cornucopia[1]Overindulgence – The Cornucopia of Too Much

As the holiday gift-giving season approaches, many parents want to give their children the things they didn’t have when they grew up, especially during the holidays. They find it difficult to resist getting everything on their child’s wish list. Parents may not realize that they may be doing more harm than good by contributing to an affliction called “Overindulgence.” Overindulgence isn’t harmless. It sets children up for unnecessary discomfort and failure. Moreover, it can make parenting a very bumpy road.

What is Overindulgence?

According the authors Jean Illsley Clarke, Connie Dawson and David Bredehoft of the book “How Much is Enough”, there are three ways in which parents can overindulge their children:

1. Giving the child too much or too many things goes beyond just toys and clothes, but includes anything that costs money. Children who are overindulged with too many material things often fail to learn the skill of knowing what is enough.

2. Over-nurturing is doing things for children that they could or should be doing for themselves. All children need nurturing to survive. This is not about giving too much love. It is more about hovering over a child or depriving a child of the opportunity to reach out and experience things on his or her own. It deprives the child of feeling the thrill of achievement or experiencing consequences. Making mistakes and then learning from the experience is not an option when the “helicopter parent” is preventing experiences from happening, or swooping in for the rescue before anything can go wrong!

3. Soft structure – Not enforcing rules and boundaries. Giving children too much freedom or allowing them to dominate the family. It can mean giving children choices that are not age appropriate or letting children make decisions that should be made by the adults within the family. Not giving children responsibilities for chores and ‘family work’ deprives them of contributing to the family’s well-being, and sets up an ‘attitude of entitlement.’

Harmful Impact of Overindulgence

Overindulgence in children is all around us. Overindulgence is something that can happen in any family regardless of income level and the number of children. While unintentional it is caused by parents who love their children and want the best for them. Overindulgence, although similar to spoiling, is much more harmful. According to the authors of “How Much is Enough” children who are overindulged can have serious difficulties in many areas of life, such as:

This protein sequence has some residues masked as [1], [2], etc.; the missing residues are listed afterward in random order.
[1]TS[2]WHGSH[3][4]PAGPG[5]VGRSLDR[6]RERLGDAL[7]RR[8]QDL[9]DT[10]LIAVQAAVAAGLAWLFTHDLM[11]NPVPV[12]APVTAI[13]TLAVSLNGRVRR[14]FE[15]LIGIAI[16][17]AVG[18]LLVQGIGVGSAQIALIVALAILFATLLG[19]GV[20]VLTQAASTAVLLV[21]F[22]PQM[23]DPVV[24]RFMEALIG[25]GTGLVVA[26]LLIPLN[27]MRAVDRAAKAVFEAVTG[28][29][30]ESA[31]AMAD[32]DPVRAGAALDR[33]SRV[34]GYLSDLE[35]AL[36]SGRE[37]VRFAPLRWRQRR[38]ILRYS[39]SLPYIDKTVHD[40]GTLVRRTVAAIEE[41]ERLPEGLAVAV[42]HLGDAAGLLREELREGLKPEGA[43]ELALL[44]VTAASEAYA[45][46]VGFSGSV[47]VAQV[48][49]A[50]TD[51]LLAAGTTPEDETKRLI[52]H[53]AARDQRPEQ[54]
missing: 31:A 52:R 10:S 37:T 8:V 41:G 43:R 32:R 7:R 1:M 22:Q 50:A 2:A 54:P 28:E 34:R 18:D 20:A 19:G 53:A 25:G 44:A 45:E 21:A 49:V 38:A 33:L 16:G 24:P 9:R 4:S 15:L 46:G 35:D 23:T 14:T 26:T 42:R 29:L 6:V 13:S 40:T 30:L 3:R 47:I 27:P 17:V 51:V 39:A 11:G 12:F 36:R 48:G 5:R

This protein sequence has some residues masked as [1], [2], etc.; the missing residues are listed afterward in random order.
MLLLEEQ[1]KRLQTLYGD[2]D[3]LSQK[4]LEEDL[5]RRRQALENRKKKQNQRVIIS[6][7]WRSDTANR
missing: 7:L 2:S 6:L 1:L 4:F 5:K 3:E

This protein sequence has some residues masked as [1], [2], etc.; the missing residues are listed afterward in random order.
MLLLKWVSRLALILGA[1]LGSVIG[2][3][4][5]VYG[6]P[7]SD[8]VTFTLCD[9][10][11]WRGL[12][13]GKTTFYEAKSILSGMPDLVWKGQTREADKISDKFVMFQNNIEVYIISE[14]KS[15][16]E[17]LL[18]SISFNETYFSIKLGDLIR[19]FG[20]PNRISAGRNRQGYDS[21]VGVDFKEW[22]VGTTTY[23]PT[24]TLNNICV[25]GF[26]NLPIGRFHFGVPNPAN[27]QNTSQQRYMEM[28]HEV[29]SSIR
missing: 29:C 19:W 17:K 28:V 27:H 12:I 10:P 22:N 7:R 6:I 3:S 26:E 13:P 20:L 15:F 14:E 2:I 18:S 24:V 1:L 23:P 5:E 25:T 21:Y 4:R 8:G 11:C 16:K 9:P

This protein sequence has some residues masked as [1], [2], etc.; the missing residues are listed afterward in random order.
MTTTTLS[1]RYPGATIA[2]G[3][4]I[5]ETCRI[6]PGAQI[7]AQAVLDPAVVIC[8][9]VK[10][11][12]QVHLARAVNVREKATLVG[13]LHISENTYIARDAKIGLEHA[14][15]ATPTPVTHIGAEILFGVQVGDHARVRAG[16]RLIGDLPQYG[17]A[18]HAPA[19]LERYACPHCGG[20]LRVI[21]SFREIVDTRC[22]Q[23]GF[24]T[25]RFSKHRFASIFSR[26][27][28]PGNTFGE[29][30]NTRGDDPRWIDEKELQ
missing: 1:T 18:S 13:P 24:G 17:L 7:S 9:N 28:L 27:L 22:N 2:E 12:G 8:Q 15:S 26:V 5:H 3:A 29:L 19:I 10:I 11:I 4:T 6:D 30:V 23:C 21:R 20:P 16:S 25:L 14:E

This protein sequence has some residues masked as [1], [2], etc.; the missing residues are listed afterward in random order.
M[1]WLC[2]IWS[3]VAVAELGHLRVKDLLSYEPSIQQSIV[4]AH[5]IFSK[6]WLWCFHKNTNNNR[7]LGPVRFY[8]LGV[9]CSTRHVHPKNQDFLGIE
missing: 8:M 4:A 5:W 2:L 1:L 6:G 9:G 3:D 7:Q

• Difficulty in learning to delay gratification
  • Desire to always be the center of attention
  • Difficulty learning everyday self-care and interpersonal skills
  • Difficulty taking personal responsibility
  • Difficulty perceiving what is enough

Are you Overindulging?

As a parent if you are concerned that your child is being overindulged, ask yourself these four expert-recommended questions:

  1. Does the situation keep the child from learning tasks that support his or  her development?
  2. Does the situation give disproportionate amounts of family resources to one or more children? (money, space, time, attention)
  3. Who benefits the most from the –situation the child or the parent?
  4. Could this possibly harm others or the environment?

A “yes” to any of the above questions is a signal that you may be overindulging.

What you can do to stop Overindulging Your Children

If you feel you have overindulged your children and are ready to change your family habits, the authors encourage parents to:

  • Teach their children self-care skills
  • Assign household chores
  • Take charge of the rules – don’t let the child(ren) run the family
  • Give children only enough to enhance them
  • Stop doing things for your children that they developmentally can do for themselves

Curbing overindulgence during the holidays

Teach them Charitable Giving: Make giving part of your child’s holiday experience. As a family take an inventory of your home and donate clothing, toys and household items no longer in use to a charity. Prepare a meal for a shelter, ask your children to select extra groceries to place in food boxes for the needy. This is a terrific opportunity for your child to learn the importance of giving to those less fortunate at a very early age. Your children will also learn the lesson that the season is about giving, not simply receiving.

Set a Good Example: Children learn by what they see not by what we say. Are you modeling the behavior you are hoping to instill in your child? Children notice expensive, impulse purchases made by their parents and will, in turn, think that they need to have the latest and greatest gadget also.

Reign in the Relatives and Friends: Ask relatives to limit their gift giving to one modest gift. If they feel the need to give more ask them to consider spending time with your child or perhaps giving your child a savings bond.


Taking action today to avoid or stop overindulging will take you one step closer to realizing your dreams for your child to be a resilient, capable, caring, responsible adult. Your efforts will be confirmed one day when your child says “Thank you for being a terrific parent”.

Parenting Tip

Take the opportunity this holiday season to give your child your presence instead of an extra present. Make a date with your child to do something special with each child and your spouse. Something special could be going to the museum, aquarium, sleding, skiing, iceskating , etc. Capture the day with pictures and notes about your day together. The memory will last a lifetime.

Parenting Quote:

Children spell “love”…T-I-M-E. Dr. A. Witham